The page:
What Is Fantom Cryptocurrency?

FTM-Fantom-Cryptocurrency-Review Fantom cryptocurrency (FTM) has ambitious aims to become infinitely scalable. But does their DAG technology solve blockchain scalability problems?

Fantom cryptocurrency is a blockchain project launched by the Fantom Foundation.

Their trading symbol is FTM.

The coin has been created by their CEO, Ahn Byung.

Fantom is basically aiming to create a decentralized app platform.

So people could program their own blockchain apps via the Fantom Virtual Machine.

It's a similar idea to Ethereum and Cardano, but their blockchain technology is a little bit different.


Well, they're actually implementing a different type of consensus for processing blockchain transactions.

It's called the Directed Acyclic Graph (DAG).

 This is a type of cryptography that's designed to be more optimised and efficient than existing blockchains.

However, it hasn't really been tested yet.

And if they're aiming to achieve scalability, their blockchain will require rigorous testing.

What Is The Directed Acyclic Graph (DAG)?

Basically, DAG allows:

  • Transactions to be processed faster
  • Enhanced scalability
  • Cheaper transaction fees on the Fantom network - with practically zero-fees

We'll cover more about how Fantom's model DAG integrates with their OPERA chain and Lachesis Protocol features later. 

Fantom Wallet

Fantom tokens are ERC20, from the Ethereum blockchain.

To add FTM tokens to your wallet, sign up to myEtherWallet, then add the contract address/symbol to your wallet.

You can also use MetaMask too to store Fantom tokens.

2. What Makes FTM Scalable?

The problem with most blockchain projects is scalability.

Most blockchain networks slow down when a network processes thousands of transactions at once.

And that's how Fantom cryptocurrency might help.

To understand why FTM could be useful, you need to understand three things:

  • How the blockchain works
  • Blockchain scalability problems
  • And how Fantom could solve these problems

So let's dive into it.

2.1. How The FTM Blockchain Works

The FTM blockchain has several different components.

Cryptocurrency seems like a complex concept, but you can breakdown Fantom's structure into a few key pieces.

So here's how each works.

Public Distributed Ledger

This is basically like an accounting system.

Every transaction that's ever taken place on the blockchain is recorded via a public ledger.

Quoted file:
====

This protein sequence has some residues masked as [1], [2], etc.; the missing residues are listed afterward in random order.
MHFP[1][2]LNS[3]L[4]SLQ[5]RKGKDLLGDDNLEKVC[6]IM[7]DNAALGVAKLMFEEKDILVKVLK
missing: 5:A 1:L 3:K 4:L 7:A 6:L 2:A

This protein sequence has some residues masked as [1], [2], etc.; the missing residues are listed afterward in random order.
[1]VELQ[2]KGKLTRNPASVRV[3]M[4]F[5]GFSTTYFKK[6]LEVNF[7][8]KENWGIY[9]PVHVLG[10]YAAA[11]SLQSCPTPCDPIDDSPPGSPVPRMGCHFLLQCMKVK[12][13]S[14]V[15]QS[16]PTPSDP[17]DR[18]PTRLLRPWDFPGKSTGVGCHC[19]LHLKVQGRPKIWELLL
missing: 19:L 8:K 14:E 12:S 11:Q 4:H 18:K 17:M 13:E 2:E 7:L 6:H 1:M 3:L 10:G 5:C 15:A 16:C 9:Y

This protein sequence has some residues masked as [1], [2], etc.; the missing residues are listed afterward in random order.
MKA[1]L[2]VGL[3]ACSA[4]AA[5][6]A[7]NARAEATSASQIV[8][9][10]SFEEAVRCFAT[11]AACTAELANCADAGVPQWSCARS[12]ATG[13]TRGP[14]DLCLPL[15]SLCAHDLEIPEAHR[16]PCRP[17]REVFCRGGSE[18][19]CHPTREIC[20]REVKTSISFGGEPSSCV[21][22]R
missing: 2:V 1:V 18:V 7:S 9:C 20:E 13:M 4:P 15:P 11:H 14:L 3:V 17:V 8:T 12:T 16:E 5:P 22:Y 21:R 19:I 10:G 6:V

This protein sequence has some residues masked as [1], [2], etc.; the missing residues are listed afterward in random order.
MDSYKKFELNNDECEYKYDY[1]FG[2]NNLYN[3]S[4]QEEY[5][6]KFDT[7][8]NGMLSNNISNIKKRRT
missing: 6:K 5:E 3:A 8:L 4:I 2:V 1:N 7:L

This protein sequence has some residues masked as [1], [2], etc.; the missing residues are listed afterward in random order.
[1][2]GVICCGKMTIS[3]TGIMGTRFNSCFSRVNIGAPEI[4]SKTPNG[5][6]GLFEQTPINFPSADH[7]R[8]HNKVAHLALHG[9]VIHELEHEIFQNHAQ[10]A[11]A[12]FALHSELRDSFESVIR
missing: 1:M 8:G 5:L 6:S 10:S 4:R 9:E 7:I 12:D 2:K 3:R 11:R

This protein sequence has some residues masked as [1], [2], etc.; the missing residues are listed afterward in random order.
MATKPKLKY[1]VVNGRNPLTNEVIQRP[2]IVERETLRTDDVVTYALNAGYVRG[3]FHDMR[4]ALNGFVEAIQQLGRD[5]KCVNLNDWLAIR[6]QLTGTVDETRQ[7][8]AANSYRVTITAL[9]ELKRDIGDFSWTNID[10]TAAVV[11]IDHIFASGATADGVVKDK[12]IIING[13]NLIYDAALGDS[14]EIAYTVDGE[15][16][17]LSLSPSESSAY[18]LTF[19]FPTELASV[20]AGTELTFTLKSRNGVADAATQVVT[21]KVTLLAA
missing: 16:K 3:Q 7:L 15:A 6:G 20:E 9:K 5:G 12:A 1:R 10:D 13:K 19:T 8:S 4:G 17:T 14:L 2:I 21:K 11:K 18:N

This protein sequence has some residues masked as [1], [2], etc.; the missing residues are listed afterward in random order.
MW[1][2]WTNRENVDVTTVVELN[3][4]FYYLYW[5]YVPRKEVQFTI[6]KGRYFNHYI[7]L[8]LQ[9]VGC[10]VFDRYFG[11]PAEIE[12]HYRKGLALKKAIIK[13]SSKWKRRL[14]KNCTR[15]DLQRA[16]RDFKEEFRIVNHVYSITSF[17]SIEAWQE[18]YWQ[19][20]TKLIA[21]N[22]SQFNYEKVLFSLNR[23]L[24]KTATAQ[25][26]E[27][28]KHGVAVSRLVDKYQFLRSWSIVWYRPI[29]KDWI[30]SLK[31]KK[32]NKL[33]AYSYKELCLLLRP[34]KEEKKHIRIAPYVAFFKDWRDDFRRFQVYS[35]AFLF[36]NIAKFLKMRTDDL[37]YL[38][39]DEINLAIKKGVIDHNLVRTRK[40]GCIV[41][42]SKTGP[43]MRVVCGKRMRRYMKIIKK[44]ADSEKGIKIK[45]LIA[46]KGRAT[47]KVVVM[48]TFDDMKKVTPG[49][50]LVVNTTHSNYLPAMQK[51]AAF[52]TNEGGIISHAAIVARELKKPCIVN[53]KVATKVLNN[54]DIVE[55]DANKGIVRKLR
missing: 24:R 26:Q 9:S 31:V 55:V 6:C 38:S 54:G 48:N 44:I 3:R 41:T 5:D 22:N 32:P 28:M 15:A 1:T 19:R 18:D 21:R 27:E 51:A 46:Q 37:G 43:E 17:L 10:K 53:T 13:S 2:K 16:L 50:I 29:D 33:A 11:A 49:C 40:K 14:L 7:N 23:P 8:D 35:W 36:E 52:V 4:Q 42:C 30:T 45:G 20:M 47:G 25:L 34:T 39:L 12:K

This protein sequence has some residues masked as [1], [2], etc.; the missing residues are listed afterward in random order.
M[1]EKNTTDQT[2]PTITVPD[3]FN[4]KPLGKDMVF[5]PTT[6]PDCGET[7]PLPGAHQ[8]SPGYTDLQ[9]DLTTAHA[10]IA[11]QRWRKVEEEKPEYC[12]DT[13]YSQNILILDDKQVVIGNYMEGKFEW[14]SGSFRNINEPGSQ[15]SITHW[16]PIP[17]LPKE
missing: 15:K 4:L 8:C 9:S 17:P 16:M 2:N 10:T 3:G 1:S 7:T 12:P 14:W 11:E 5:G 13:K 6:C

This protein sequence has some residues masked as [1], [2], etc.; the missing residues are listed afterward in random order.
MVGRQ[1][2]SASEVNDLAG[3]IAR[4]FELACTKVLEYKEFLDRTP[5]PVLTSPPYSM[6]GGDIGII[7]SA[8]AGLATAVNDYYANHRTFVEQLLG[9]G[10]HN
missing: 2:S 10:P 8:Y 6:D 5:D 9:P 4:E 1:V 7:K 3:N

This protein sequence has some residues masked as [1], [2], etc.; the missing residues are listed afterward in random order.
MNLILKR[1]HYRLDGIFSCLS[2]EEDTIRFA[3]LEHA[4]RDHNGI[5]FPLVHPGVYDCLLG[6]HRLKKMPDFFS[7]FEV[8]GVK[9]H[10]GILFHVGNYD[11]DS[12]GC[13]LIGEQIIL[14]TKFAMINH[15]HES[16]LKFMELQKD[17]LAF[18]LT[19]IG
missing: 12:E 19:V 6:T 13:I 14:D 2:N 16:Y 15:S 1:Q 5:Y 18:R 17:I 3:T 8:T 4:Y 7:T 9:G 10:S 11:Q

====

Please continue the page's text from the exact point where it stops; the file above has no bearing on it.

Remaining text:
This is a process of validating transactions on the blockchain's public distributed ledger.

Because the blockchain is a peer to peer network, there has to be an overall consensus before a transaction can be validated.

It's basically like a democratic voting system.

Fantom has developed a new type of consensus protocol, where transactions will be computed in a potentially more efficient and optimised way.

(But we're still waiting for this theory to be proven.)

Smart Contracts

Smart contracts are basically self-executing contracts on the blockchain.

It's a form of automatic exchange.

Here's an example:

When you're buying a Kindle book on Amazon, you receive the file straight away right?

Well, with a smart contract, once you've paid with your tokens (e.g. Ethereum), you'd receive instant access to whatever you're trying to buy.

For example, this could be a book, real estate or Fantom coins.

2.2. Blockchain Scalability Problems

So now that you understand the blockchain, you need to comprehend one of the biggest flaws of the blockchain.

You see, cryptocurrency transactions are slow and aren't really practical for the world.

So in a world where you have millions of payment transactions processing every day, cryptocurrency technology just isn't ready yet.

And so right now, payment services like PayPal and Stripe are far more practical than cryptocurrency.

In fact, it's probably the biggest barrier to the adoption of cryptocurrency technology.

But what's the reason behind that?

Well, this all comes down to mining.

Blockchain technologies like Bitcoin and Ethereum only synchronise the network block by block.

It's not the most efficient model - and causes problems such as:

  • Slow block confirmation times
  • High transaction fees
  • Unscalable technology

Now, smart contracts technology is becoming a popular alternative.

Ethereum and Cardano already have smart contracts - whilst Bitcoin's Core development community are also planning to release a similar feature.